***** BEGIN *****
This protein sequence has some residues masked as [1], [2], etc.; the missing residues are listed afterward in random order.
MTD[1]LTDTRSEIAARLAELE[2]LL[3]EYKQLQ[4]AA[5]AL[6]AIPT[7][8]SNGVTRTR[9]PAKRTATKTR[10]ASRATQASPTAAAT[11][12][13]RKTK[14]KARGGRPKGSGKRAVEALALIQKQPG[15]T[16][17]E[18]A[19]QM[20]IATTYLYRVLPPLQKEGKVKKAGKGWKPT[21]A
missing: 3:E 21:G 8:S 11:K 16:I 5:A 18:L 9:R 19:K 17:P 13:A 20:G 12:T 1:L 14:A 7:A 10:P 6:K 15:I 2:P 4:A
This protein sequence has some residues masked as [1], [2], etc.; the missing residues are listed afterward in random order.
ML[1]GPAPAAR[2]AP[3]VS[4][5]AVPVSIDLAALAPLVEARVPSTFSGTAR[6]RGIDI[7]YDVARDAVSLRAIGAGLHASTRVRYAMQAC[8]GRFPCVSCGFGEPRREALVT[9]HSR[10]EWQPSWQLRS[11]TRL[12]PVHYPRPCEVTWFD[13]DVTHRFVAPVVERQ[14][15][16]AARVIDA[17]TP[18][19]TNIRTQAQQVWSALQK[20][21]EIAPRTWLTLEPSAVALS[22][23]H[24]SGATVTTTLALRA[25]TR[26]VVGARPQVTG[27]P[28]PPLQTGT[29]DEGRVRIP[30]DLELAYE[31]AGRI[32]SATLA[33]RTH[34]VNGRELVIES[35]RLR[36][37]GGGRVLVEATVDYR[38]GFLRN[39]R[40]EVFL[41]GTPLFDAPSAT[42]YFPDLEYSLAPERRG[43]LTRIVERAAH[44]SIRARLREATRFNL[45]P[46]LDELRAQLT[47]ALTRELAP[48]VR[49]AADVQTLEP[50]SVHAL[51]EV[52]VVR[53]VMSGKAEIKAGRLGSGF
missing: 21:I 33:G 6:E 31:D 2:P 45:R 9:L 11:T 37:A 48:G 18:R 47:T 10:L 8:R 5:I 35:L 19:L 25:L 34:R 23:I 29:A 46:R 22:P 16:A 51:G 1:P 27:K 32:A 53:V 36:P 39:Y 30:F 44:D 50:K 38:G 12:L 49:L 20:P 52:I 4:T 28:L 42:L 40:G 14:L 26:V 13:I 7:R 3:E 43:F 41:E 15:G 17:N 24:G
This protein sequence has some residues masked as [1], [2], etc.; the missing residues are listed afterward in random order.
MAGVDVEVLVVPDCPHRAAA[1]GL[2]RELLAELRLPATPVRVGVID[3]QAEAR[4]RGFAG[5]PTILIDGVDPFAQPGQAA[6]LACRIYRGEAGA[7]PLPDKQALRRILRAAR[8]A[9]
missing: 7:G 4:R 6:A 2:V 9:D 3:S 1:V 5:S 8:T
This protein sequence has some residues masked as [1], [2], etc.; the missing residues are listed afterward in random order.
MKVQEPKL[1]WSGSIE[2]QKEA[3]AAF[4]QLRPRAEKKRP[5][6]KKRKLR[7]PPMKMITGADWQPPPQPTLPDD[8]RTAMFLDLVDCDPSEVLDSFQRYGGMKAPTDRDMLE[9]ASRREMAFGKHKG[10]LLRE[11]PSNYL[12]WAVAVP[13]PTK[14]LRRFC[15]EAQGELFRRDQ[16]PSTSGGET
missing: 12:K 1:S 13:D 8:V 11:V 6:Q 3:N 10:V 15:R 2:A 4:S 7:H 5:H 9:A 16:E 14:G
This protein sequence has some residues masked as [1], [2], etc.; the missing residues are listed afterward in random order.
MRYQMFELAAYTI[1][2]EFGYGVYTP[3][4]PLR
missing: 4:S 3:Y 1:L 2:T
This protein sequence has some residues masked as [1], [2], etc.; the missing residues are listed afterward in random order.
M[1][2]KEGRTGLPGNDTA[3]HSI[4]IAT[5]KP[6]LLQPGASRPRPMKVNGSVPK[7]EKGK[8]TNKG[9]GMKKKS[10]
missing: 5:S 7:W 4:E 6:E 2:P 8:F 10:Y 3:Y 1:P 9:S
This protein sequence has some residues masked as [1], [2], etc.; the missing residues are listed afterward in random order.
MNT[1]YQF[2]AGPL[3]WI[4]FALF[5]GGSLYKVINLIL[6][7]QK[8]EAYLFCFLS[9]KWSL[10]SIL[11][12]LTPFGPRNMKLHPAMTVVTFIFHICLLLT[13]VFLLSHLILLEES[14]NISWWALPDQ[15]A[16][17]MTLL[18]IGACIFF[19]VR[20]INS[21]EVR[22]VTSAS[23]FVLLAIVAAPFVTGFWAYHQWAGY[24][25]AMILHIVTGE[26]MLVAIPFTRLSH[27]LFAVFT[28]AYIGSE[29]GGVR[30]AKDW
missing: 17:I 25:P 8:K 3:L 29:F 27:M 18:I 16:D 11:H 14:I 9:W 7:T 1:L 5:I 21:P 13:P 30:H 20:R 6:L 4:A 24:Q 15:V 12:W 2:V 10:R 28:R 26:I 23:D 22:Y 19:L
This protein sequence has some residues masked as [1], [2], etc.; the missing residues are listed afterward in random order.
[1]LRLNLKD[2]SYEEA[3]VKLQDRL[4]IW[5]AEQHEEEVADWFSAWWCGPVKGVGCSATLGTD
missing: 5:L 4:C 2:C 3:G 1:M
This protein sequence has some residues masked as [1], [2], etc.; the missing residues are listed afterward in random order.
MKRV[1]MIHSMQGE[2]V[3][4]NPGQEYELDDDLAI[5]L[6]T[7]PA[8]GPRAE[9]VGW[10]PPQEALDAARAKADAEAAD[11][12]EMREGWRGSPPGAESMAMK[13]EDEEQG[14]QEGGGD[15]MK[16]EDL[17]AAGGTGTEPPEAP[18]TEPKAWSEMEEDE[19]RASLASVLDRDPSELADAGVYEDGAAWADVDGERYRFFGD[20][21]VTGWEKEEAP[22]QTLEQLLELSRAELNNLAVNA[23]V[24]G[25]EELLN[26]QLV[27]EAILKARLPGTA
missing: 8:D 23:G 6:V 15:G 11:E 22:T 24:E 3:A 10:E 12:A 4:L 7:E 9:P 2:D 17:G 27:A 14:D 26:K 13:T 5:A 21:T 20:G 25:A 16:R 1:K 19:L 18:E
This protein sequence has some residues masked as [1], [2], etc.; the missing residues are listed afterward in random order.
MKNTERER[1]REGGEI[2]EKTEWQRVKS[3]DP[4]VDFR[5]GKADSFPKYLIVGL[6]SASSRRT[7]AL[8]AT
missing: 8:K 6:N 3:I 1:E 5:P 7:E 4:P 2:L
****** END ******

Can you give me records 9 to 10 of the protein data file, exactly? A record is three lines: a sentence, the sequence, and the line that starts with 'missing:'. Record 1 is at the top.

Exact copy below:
This protein sequence has some residues masked as [1], [2], etc.; the missing residues are listed afterward in random order.
MKRV[1]MIHSMQGE[2]V[3][4]NPGQEYELDDDLAI[5]L[6]T[7]PA[8]GPRAE[9]VGW[10]PPQEALDAARAKADAEAAD[11][12]EMREGWRGSPPGAESMAMK[13]EDEEQG[14]QEGGGD[15]MK[16]EDL[17]AAGGTGTEPPEAP[18]TEPKAWSEMEEDE[19]RASLASVLDRDPSELADAGVYEDGAAWADVDGERYRFFGD[20][21]VTGWEKEEAP[22]QTLEQLLELSRAELNNLAVNA[23]V[24]G[25]EELLN[26]QLV[27]EAILKARLPGTA
missing: 8:D 23:G 6:V 15:G 11:E 22:T 24:E 3:A 10:E 12:A 4:L 7:E 9:P 2:D 17:G 27:A 14:D 26:K 13:T 5:A 21:T 20:G 25:A 16:R 1:K 19:L 18:E
This protein sequence has some residues masked as [1], [2], etc.; the missing residues are listed afterward in random order.
MKNTERER[1]REGGEI[2]EKTEWQRVKS[3]DP[4]VDFR[5]GKADSFPKYLIVGL[6]SASSRRT[7]AL[8]AT
missing: 8:K 6:N 3:I 1:E 5:P 7:E 4:P 2:L